Posts Tagged Performance

Rangesongs

I’m back after a bit of a hiatus…I have been working on a new project called Rangesongs.

It occurred to me that many folks like to use the Bordogni Melodious Etudes to build range and endurance by playing them in tenor clef – this puts them up a perfect fifth. This works nicely until you run into one that goes unreasonably high or is too long or maybe doesn’t quite go high enough.

Thus was Rangsongs born. Rangesongs is a set of etudes designed to accomplish the endurance and range building described above, only in a more systematic (and, presumably, effective) way. Each song is one page in length and has a designated target note. The phrasing builds to the target note several times during the song but does not exceed it.

The first half of rangesongs explores the high register and the second half explores the low register. By alternating between high and low songs, you can learn a lot about how to move your air and you can build your range and endurance slowly over time, in a healthy way. Your tool is to use the target notes as goals and to think musically, following the indicated phrasing, as in this example, with the target note of g-flat:

I tried some of these with a student who came back after one week with an extra minor third at the top of his range (!)…I’m sure individual results vary but the early returns look quite promising! Click here for a few samples:

Rangesongs Samples

Click here to order:

Order Rangesongs

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Musical ways of improving breathing

Flow Studies are a natural outgrowth of learning about breathing. They are very simple ways of encouraging the generous flow of air through the phrase. This very simple concept actually provides a compelling musical reason to breathe well and support the tone.

It’s pretty simple: If you can’t make the phrase, take a bigger breath.

Flow Studies are also good for learning how to manage your air. If you spend too much air at the beginning of the phrase, you won’t make it all the way to the end. This seemingly simple concept is one of the keys to phrasing. Heighten your awareness of how much is left, how high or low the phrase goes and the shape of the phrase relative to the amount of air you have to work with. Often, we are required to make these very subtle decisions on the fly. We don’t always have time to mark in every breath, though some younger players have yet to learn this skill.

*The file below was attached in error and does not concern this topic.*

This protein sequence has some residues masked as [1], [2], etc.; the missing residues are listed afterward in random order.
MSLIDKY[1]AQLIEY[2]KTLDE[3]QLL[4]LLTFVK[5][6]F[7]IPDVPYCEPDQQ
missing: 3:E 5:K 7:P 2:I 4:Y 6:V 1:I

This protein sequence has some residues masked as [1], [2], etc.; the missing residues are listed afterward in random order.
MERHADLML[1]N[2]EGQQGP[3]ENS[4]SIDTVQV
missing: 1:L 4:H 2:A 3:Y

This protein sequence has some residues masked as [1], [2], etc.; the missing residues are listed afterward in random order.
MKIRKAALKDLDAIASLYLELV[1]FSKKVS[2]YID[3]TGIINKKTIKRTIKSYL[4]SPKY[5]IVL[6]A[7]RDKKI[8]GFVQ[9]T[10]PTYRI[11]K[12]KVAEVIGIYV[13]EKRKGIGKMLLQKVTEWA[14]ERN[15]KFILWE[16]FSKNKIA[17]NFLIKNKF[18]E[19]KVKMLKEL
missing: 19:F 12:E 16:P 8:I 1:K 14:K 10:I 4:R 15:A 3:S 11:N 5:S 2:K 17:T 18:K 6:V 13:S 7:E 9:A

You can use any music that has obvious phrasing to cultivate excellent breathing by working on your phrasing. Flow Studies are intentionally written to be obvious in terms of phrasing; they not only help you apply your breathing knowledge but also encourage excellent breathing with a musical incentive.

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More ways to use The Breathing Book

I like to “cross-train” when I practice. It’s engaging, fun and effective to mix up your activities in a variety of ways – a sort of stream of consciousness exploration. In this spirit, you can…

Intersperse Breathing Book activities within your daily routine…

Follow the “Etude Rotation” in the Flow Studies book, separating each set with a Breathing Book activity…

Lay on the floor for constructive rest and then play chapter 6: The Truth About the Diaphragm…

Speaking of #6, try lengthening the rests during which you hold empty. Instead of 2 measures, make it 3, then 4…

Try 9a: Breathe All Over, Low Range when you are fatigued late in a practice session…

Here is a link to the Table of Contents and a few sample pages:

Breathing Book Sample

 

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Breathing Quotes

“The lungs do not fill up like a pitcher filling with water from the bottom up. Air goes to all sections of the lungs at the same time.”   Page 40 of Also Sprach Arnold Jacobs compiled by Bruce Nelson

“Our breathing reflects every emotional or physical effort and every disturbance.”   Page 37 of Awareness Through Movement by Moshe Feldenkrais

“To have a minimum of stress, and therefore of strain, within the body, not only must the structure as a whole be in balanced relation with the outside forces, but each part must be in balance with every other part within the system.”   Page 56 of The Thinking Body by Mabel Todd

“Like circulation and digestion, breathing is a natural function, and the only way it can be improved is to create the right conditions in the whole organism by changing unnecessary tension patterns within the body that interfere with it.”   Page 135 of Body Learning by Michael Gelb

“Breathe to expand, don’t expand to breathe.”   Page 44 of Also Sprach Arnold Jacobs compiled by Bruce Nelson